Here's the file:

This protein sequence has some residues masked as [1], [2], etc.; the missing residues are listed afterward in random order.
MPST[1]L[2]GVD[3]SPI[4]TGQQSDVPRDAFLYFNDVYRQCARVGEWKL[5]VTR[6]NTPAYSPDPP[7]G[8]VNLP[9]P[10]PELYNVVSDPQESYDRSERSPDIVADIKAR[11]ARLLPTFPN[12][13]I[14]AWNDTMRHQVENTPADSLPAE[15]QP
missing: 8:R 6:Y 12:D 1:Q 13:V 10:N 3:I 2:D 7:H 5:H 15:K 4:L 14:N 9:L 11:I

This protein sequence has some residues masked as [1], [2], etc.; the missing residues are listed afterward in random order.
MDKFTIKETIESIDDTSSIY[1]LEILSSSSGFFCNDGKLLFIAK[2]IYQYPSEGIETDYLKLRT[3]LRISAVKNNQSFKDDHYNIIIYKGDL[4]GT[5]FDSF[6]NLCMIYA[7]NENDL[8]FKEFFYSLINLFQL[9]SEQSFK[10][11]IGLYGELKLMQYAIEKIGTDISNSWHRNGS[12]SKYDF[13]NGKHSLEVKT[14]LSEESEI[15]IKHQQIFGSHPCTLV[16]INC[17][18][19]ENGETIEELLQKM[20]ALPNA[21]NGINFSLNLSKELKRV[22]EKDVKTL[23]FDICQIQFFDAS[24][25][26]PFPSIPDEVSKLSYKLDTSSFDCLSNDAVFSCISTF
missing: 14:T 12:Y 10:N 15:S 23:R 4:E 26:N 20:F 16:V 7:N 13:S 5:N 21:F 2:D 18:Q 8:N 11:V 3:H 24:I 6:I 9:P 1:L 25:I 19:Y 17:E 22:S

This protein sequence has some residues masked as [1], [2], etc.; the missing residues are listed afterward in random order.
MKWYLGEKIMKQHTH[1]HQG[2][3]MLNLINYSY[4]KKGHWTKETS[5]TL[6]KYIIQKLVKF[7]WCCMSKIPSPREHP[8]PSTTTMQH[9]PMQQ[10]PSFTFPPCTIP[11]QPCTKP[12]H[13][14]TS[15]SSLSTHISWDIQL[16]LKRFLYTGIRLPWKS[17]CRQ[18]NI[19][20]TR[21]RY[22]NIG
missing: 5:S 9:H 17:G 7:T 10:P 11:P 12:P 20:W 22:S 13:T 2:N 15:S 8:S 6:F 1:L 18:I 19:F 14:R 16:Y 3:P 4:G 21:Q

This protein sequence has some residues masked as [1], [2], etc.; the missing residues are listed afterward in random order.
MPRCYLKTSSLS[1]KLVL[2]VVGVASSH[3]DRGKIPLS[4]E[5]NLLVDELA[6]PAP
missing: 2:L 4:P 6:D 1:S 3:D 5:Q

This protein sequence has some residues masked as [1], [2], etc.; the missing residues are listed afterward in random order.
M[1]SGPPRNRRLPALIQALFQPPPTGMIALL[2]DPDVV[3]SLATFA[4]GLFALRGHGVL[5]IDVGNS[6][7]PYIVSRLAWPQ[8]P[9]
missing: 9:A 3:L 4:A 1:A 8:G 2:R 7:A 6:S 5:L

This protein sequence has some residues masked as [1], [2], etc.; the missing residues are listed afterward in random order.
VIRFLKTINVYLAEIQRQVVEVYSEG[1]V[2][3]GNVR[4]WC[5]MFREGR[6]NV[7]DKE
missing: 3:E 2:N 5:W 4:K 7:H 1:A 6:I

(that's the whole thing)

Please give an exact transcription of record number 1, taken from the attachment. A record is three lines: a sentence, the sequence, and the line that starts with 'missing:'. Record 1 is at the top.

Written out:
This protein sequence has some residues masked as [1], [2], etc.; the missing residues are listed afterward in random order.
MPST[1]L[2]GVD[3]SPI[4]TGQQSDVPRDAFLYFNDVYRQCARVGEWKL[5]VTR[6]NTPAYSPDPP[7]G[8]VNLP[9]P[10]PELYNVVSDPQESYDRSERSPDIVADIKAR[11]ARLLPTFPN[12][13]I[14]AWNDTMRHQVENTPADSLPAE[15]QP
missing: 8:R 6:Y 12:D 1:Q 13:V 10:N 3:I 2:D 7:H 5:H 15:K 4:L 14:N 9:L 11:I